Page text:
If you are not a U.S. citizen and an immigration agent requests your immigration papers, you must show them if you have them with you. If you are over 18, carry your immigration documents with you at all times. If you do not have immigration papers, say you want to remain silent.

Do not lie about your citizenship status or provide fake documents.


  • If you feel your rights have been violated, write down everything you can remember, including officers’ badge and patrol car numbers, which agency the officers were from, and any other details. Get contact information for witnesses.



  • Residents of Hawai’i, New Mexico, and Washington should be aware that, because the driver’s licenses of their states do not require proof of legal residence for issuance, they may not satisfy Arizona criteria for identification under the new Arizona racial profiling law.


Wisconsin residents who are subjected to racial or ethnic profiling or other rights violations are encouraged to report these concerns to the ACLU of Wisconsin at (414) 272-4032 x 23.

More on the Arizona racial profiling law:
On April 23, 2010, Arizona enacted a state racial profiling law, SB 1070, that has generated fear and confusion among the public about the treatment and rights of Americans in the State of Arizona. Although the law is not scheduled to go into effect until July 29, 2010, and multiple lawsuits have already been filed to prevent it from taking effect at all, a history of rampant racial profiling by law enforcement officials in Maricopa County, Arizona (which includes the cities of Phoenix, Glendale, Mesa, and Scottsdale) and a stated policy of “attrition through enforcement” adopted by lawmakers in the state give credible reason to be concerned even before the date SB 1070 is supposed to go into effect.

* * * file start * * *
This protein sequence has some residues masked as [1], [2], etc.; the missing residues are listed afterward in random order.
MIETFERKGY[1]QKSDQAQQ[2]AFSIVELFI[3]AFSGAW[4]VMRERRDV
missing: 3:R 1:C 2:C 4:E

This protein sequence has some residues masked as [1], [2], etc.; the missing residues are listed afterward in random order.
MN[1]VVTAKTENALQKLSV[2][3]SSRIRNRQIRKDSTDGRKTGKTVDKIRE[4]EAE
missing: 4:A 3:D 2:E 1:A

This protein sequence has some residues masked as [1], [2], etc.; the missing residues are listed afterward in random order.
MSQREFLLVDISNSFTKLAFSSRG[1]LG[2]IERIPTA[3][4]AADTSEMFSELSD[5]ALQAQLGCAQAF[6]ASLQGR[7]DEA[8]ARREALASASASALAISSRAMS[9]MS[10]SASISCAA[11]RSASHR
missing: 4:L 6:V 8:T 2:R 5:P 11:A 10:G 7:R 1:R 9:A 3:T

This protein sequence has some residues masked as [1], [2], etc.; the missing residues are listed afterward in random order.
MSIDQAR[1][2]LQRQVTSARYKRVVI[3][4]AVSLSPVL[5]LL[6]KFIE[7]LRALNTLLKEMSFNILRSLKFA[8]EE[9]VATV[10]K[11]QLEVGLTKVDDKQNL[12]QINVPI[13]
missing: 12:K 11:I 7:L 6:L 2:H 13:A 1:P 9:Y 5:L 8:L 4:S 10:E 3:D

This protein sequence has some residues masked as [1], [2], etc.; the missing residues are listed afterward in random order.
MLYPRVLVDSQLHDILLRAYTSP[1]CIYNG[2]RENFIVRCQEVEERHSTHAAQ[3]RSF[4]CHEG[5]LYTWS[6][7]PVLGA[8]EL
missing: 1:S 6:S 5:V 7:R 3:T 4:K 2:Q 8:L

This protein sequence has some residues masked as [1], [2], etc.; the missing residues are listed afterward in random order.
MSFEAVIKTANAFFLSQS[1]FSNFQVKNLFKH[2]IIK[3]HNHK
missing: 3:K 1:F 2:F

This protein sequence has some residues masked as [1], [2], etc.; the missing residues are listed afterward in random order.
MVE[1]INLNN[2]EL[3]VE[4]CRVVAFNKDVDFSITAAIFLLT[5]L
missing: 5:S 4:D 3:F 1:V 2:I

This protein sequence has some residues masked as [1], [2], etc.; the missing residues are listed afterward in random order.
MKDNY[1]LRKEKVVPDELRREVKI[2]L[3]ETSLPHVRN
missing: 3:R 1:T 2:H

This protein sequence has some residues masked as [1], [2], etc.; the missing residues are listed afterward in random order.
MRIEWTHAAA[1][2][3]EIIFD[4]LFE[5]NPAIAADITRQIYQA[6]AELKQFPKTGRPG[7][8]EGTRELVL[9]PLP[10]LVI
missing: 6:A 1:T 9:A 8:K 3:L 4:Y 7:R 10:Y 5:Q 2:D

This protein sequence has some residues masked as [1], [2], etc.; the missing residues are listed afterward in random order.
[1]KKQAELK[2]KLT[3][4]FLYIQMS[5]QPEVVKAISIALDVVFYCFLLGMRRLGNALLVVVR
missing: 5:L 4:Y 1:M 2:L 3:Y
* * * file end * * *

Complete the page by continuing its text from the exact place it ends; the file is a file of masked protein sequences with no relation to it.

The law will require police officers to demand papers proving U.S. citizenship or immigration status from any individual whom they stop, detain, or arrest, based on an undefined “reasonable suspicion” that the individual is in the country unlawfully. It invites discrimination against and pretextual stops and arrests of Latinos, other racial minorities, and individuals believed to look or sound “foreign,” based on their race, ethnicity, or national origin.